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Will Tiger Stadium be replaced?

Detroit's Tiger Stadium, one of the few surviving old-time major-league ballparks, moved closer to retirement Wednesday when local officials unveiled a plan for a new stadium. The 79-year-old stadium where Hall of Famers Ty Cobb, Hank Greenberg and Al Kaline built their careers would be replaced by a new park that could cost as much as $135-million under the plan proposed by Wayne County Executive Ed McNamara.

The new stadium would be part of a complex including apartments, a hotel and a recreation center, officials said.

The leading site for the proposed facility is a 100-acre parcel of land near the existing stadium.

The current facility is not likely to be torn down. Tigers president Bo Schembechler has suggested turning the current stadium into a field for amateur ballplayers.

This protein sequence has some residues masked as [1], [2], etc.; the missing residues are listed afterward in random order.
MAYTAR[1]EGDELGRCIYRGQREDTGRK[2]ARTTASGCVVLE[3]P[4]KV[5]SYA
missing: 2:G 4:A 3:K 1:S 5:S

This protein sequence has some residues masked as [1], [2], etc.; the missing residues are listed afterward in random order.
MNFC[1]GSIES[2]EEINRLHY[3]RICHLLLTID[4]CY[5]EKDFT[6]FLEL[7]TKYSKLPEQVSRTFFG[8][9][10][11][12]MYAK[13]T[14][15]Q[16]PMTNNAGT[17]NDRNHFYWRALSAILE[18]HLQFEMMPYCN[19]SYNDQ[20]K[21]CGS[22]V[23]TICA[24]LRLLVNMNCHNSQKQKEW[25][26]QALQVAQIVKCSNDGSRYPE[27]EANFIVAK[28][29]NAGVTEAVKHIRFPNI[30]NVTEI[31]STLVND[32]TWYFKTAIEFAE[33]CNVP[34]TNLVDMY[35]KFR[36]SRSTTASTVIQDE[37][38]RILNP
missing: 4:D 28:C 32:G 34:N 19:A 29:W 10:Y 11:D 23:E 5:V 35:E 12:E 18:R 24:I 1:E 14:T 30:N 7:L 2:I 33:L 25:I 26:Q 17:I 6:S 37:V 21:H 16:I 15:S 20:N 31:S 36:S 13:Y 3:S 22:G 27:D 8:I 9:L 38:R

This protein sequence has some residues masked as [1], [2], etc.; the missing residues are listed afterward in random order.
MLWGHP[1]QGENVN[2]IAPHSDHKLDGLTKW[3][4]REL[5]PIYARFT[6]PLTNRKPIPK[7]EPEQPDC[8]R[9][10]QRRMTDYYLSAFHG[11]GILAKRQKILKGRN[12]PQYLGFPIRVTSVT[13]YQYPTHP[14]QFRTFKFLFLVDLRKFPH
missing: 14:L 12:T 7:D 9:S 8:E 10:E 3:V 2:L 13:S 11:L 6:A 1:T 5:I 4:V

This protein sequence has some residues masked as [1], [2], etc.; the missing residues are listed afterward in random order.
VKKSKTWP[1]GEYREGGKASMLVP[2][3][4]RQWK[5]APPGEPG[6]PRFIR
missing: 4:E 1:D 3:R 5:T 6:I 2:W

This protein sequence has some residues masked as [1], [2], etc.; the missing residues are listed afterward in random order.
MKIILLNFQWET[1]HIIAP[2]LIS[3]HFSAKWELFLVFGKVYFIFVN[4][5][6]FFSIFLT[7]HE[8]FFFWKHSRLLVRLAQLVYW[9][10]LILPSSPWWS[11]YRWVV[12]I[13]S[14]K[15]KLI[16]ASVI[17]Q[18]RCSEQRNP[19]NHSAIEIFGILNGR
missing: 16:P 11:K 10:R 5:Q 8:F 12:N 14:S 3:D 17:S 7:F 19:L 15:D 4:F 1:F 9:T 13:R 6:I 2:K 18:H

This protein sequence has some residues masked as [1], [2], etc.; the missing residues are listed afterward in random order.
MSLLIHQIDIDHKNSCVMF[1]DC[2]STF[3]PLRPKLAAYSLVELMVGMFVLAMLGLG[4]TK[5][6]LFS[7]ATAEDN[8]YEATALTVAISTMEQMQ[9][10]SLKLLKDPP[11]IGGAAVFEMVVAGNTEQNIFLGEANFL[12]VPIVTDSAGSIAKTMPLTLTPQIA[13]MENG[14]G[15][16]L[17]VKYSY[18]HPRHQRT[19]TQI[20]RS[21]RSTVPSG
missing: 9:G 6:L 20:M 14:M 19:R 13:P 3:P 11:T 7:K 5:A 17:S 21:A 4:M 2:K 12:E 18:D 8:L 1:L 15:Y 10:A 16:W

"It isn't a choice anymore about whether we save Tiger Stadium or not," said Deputy Wayne County Executive Michael Duggan. "It's whether the Tigers stay in the city or go."

County officials pointed out that Detroit's professional football and basketball franchises fled to the suburbs in recent years.

The Tigers organization has repeatedly threatened to do the same if it does not get a new stadium. It complains that the existing park is outdated, with many obstructed views and substandard facilities.

The team is losing money, and has one of the worst attendance records in Major League Baseball.

The proposal, which would be funded in part by the county's hotel and motel tax and contributions from the Tigers organization, still needs help from city officials and voters.

The Tigers have set an Aug. 1 deadline for a decision on the stadium's future.